Here again, we see the lone figure walking among nature–his only companions, the trees. To me there’s as much of the real Vincent in this small sketch as there is in any of his more famous self-portraits. I was a bit disappointed to find out recently that another image of Van Gogh that I thought so wonderful is, in fact, untrue. Many people who know about Van Gogh and his works are familiar with the story of this passionate, misunderstood artist painting outdoors at night. In order to see better in these surroundings, Vincent placed candles around the brim of his hat. In an earlier version of this page I wrote “In my own humble opinion, there are a couple of moments that define the real essence of Van Gogh–painting with the candles in his hat is one of them”. Well, it turns out that the story of the hat and the candles is apocryphal. I looked into the subject further and it turns out to be a very old myth. I was disappointed, but it’s best to know the truth about Van Gogh. His life and works speak to me with the same clarity. * The End: It’s impossible not to be moved by the incredibly turbulent final years of Vincent’s life. Picture it–someone with a profound appreciation of nature and beauty one moment (and capturing it so well with his paints), and a seeming madman the next (trying to eat those same paints in order to kill himself).
She believed that instead of privatization or government involvement, it is better for a country to have common pooled ownership of natural resources, with the assumprion that decision-making process is transparent and democratic. Her studies “showed that when individuals have to answer for their actions to others depending on the same resources, ex. fishing grounds or common pastures, their ...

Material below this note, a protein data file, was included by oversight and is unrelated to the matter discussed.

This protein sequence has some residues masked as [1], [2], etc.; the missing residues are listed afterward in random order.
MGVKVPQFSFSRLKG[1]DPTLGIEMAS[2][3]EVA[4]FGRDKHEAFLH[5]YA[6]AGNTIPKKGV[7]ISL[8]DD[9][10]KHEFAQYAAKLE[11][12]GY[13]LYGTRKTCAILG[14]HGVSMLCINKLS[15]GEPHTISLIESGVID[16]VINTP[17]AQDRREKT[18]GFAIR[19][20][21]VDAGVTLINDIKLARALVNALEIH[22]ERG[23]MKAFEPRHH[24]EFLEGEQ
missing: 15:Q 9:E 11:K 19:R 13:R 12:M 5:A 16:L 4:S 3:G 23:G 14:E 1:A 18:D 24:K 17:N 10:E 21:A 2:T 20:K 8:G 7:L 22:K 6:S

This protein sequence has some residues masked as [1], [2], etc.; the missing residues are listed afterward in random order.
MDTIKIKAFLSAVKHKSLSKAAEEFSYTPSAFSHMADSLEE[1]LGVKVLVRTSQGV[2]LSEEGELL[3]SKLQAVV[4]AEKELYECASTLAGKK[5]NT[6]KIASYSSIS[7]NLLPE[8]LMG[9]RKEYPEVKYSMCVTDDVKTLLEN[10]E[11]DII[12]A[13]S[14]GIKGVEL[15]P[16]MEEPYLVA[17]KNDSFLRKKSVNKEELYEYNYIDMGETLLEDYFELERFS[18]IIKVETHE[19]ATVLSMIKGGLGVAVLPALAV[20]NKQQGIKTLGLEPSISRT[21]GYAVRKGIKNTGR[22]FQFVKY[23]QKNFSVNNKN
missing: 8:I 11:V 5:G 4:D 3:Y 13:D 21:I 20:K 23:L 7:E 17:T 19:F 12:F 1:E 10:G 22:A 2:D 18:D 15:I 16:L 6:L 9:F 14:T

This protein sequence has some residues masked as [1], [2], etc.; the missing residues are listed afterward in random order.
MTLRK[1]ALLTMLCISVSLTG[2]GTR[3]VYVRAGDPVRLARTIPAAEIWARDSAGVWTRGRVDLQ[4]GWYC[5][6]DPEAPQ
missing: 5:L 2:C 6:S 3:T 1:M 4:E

For me, though, the images of Vincent’s last few hours never fail to move me. Vincent is dying from his self-inflicted gunshot wound and spends his last few hours on earth with the most important person in his life, his brother Theo. Theo had always been there for Vincent–without Theo, there wouldn’t have been the Vincent we know today (to say nothing of his works).
There they are, the two of them–Theo climbs into bed with Vincent, cradles his head and Vincent says: “I wish I could pass away like this”. It’s an incredibly powerful image (mind you, other accounts tell us that Vincent’s last words were either “I wish it were all over now” or “The sadness will never end”–the image is the same).
The burial is equally moving. There is Vincent’s coffin, covered with sunflowers and surrounded by a group of people who knew him and cared for him. From Sweetman’s book: . . . . friends started to arrive by train from Paris. First came Andries Bonger with P?re Tanguy and Lucien Pissarro; later Emile Bernard and Charles Laval. As they waited by the coffin Dr. Gachet arrived with a bunch of sunflowers. More mourners came with yellow dalias and other yellow blooms. Soon the room was vibrant with Vincent’s glorious colour. All of these moments together, and so much more, help us to put together the puzzle of Vincent’s life–a life so profoundly troubled and yet which produced such incredible beauty. A life that will never be forgotten.